- Research Feature
- Read Time: 15 min
Finding the expertise to handle complex, knowledge-intensive team projects is challenging. That’s where a project network comes in.
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From time to time a company’s project truly stands out, creating exceptional value and having an impact on the industry. IBM’s AS/400 development effort in the 80s was a game changer and gave IBM a competitive edge. Apple Inc.’s success in creating the iPod portable media player and iTunes online store is another more recent example of a great project — one that changed the way people listen to and buy music. Why are such projects so rare — and why can’t more projects be like them?
With complex products such as automobiles, integration is a key element of performance. That means managers must understand which activities and competencies they can safely outsource and which they need to keep.
The increase in outsourcing and offshoring of complex work has resulted in innovation efforts that require coordination across cultural, geographic and legal boundaries. If that coordination is mishandled, companies can find themselves needing to make multimillion- or even billion-dollar changes. The complexity of the task makes midcourse corrections likely. Managers must anticipate and adapt their processes in order to reduce risk and, ultimately, cost.
This article explores the process of innovation in 13 global companies. Many of the standard arguments for how to encourage innovation were confirmed, but some surprises were uncovered as well. The article organizes its key insights around five persistent “myths” that continue to haunt the innovation efforts of many companies. The five myths are: (1) The Eureka Moment; (2) Built It and They Will Come; (3) Open Innovation Is the Future; (4) Pay Is Paramount; and, (5) Bottom Up Innovation Is Best.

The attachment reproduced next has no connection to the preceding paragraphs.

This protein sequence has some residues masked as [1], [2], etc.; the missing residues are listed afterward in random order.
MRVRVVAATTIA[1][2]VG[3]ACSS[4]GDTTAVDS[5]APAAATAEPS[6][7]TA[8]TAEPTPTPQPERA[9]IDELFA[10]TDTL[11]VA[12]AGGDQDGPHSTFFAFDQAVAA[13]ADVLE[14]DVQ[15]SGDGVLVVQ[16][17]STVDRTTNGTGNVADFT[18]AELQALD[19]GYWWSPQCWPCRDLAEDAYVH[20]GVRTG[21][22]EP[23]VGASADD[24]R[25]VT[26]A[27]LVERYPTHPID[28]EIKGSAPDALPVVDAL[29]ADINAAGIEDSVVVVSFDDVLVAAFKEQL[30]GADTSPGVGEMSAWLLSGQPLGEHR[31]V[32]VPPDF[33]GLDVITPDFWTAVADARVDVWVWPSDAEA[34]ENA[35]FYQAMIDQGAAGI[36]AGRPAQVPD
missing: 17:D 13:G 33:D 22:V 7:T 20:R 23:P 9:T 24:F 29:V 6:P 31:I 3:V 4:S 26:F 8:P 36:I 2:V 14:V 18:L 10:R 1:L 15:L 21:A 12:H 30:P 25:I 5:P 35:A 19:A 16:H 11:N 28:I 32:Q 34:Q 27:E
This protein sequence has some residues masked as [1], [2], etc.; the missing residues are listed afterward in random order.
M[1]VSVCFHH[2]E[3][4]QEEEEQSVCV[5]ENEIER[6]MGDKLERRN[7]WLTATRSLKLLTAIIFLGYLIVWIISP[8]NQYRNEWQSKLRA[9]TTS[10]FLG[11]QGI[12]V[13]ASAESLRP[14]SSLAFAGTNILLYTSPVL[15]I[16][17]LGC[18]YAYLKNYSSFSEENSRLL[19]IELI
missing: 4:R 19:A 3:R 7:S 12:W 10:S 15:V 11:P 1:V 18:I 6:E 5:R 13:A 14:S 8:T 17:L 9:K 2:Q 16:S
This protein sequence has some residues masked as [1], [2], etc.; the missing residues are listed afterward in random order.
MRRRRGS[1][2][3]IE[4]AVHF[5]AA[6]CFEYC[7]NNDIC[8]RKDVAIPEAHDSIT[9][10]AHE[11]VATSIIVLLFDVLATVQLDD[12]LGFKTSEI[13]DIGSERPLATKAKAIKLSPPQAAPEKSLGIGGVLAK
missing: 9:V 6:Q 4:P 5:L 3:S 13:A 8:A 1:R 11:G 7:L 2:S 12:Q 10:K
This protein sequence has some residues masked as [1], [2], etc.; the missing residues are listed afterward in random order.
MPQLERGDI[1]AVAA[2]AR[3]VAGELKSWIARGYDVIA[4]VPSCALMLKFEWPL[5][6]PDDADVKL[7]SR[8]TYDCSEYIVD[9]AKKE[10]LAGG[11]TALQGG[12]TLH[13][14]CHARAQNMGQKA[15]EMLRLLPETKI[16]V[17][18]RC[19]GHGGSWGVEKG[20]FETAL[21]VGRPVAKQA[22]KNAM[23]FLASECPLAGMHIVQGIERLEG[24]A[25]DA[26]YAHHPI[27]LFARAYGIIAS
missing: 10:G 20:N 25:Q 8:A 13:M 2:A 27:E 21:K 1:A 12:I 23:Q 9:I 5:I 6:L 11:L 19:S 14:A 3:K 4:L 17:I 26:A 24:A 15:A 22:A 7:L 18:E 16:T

Best practice in product development (PD) is migrating from local collaboration to global collaboration. Global product development (GPD) represents a transformation for business, and it applies to a range of industries. The objective of this article is to present frameworks that can help companies address strategic and tactical issues when considering GPD. The concepts have been developed through discussions with more than 100 companies in 15 countries in North America, Europe and Asia.
Conventional wisdom has it that companies whose markets are being transformed by disruptive new technologies need to figure out how to switch to the new dominant technology. But two researchers argue that an alternative strategy –one that involves rethinking opportunities for the old technology — can sometimes make sense.
Andrew Lippman of the MIT Media Lab discusses the problems associated with trying to build products that will have appeal for a long time. The alternative? Build architectures that allow people to build their own products.
Two pieces of news:
1) Some companies are trying an approach to launching products that involves less up-front market research and more experimentation in the marketplace.
2) Innovation is on the agenda of the U.S.’s new CTO.
We’re all familiar with the power of volunteer contributions in the open source software movement. Now companies are finding additional ways to work with volunteer contributors.
What does it take to create a successful radical innovation within a big company? New research offers some insights.
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